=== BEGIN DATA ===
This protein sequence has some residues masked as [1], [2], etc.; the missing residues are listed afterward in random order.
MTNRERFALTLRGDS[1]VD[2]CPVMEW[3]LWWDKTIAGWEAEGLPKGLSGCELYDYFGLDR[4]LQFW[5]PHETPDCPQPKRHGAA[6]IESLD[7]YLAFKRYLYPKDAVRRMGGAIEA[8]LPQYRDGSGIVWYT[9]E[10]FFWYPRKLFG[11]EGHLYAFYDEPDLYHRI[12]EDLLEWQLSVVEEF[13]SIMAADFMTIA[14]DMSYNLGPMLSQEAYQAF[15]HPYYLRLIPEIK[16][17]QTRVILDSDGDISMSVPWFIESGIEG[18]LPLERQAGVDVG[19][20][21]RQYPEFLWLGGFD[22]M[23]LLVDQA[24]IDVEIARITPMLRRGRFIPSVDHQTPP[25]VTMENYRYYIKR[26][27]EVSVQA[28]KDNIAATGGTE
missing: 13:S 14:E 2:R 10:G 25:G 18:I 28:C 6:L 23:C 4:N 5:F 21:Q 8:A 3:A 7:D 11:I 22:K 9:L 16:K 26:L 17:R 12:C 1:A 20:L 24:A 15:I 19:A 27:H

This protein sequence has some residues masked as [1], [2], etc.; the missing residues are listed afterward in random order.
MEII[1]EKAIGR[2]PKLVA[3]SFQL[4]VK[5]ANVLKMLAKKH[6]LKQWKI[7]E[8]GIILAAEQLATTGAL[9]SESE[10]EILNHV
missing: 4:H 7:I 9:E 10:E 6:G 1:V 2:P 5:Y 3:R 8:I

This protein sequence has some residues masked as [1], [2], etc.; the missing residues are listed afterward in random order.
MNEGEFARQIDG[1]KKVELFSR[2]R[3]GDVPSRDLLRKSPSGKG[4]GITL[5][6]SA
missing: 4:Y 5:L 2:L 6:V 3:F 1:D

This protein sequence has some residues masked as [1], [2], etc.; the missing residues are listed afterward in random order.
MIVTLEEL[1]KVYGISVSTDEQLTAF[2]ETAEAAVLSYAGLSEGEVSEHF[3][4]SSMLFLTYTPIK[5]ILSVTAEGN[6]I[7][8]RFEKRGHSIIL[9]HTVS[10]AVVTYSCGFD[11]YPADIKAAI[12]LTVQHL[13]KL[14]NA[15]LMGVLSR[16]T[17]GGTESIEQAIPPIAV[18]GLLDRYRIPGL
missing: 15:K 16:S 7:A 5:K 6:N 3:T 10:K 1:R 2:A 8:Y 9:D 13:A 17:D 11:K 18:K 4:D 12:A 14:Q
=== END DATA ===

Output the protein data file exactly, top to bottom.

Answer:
This protein sequence has some residues masked as [1], [2], etc.; the missing residues are listed afterward in random order.
MTNRERFALTLRGDS[1]VD[2]CPVMEW[3]LWWDKTIAGWEAEGLPKGLSGCELYDYFGLDR[4]LQFW[5]PHETPDCPQPKRHGAA[6]IESLD[7]YLAFKRYLYPKDAVRRMGGAIEA[8]LPQYRDGSGIVWYT[9]E[10]FFWYPRKLFG[11]EGHLYAFYDEPDLYHRI[12]EDLLEWQLSVVEEF[13]SIMAADFMTIA[14]DMSYNLGPMLSQEAYQAF[15]HPYYLRLIPEIK[16][17]QTRVILDSDGDISMSVPWFIESGIEG[18]LPLERQAGVDVG[19][20][21]RQYPEFLWLGGFD[22]M[23]LLVDQA[24]IDVEIARITPMLRRGRFIPSVDHQTPP[25]VTMENYRYYIKR[26][27]EVSVQA[28]KDNIAATGGTE
missing: 13:S 14:E 2:R 10:G 25:G 18:I 28:C 6:L 23:C 4:N 5:F 21:Q 8:A 3:A 7:D 11:I 22:K 9:L 16:K 26:L 17:R 12:C 1:A 20:L 24:A 15:I 19:A 27:H

This protein sequence has some residues masked as [1], [2], etc.; the missing residues are listed afterward in random order.
MEII[1]EKAIGR[2]PKLVA[3]SFQL[4]VK[5]ANVLKMLAKKH[6]LKQWKI[7]E[8]GIILAAEQLATTGAL[9]SESE[10]EILNHV
missing: 4:H 7:I 9:E 10:E 6:G 1:V 2:P 5:Y 3:R 8:I

This protein sequence has some residues masked as [1], [2], etc.; the missing residues are listed afterward in random order.
MNEGEFARQIDG[1]KKVELFSR[2]R[3]GDVPSRDLLRKSPSGKG[4]GITL[5][6]SA
missing: 4:Y 5:L 2:L 6:V 3:F 1:D

This protein sequence has some residues masked as [1], [2], etc.; the missing residues are listed afterward in random order.
MIVTLEEL[1]KVYGISVSTDEQLTAF[2]ETAEAAVLSYAGLSEGEVSEHF[3][4]SSMLFLTYTPIK[5]ILSVTAEGN[6]I[7][8]RFEKRGHSIIL[9]HTVS[10]AVVTYSCGFD[11]YPADIKAAI[12]LTVQHL[13]KL[14]NA[15]LMGVLSR[16]T[17]GGTESIEQAIPPIAV[18]GLLDRYRIPGL
missing: 15:K 16:S 7:A 5:K 6:N 3:T 10:K 1:R 2:A 8:Y 9:D 13:A 17:D 11:K 18:K 4:D 12:A 14:Q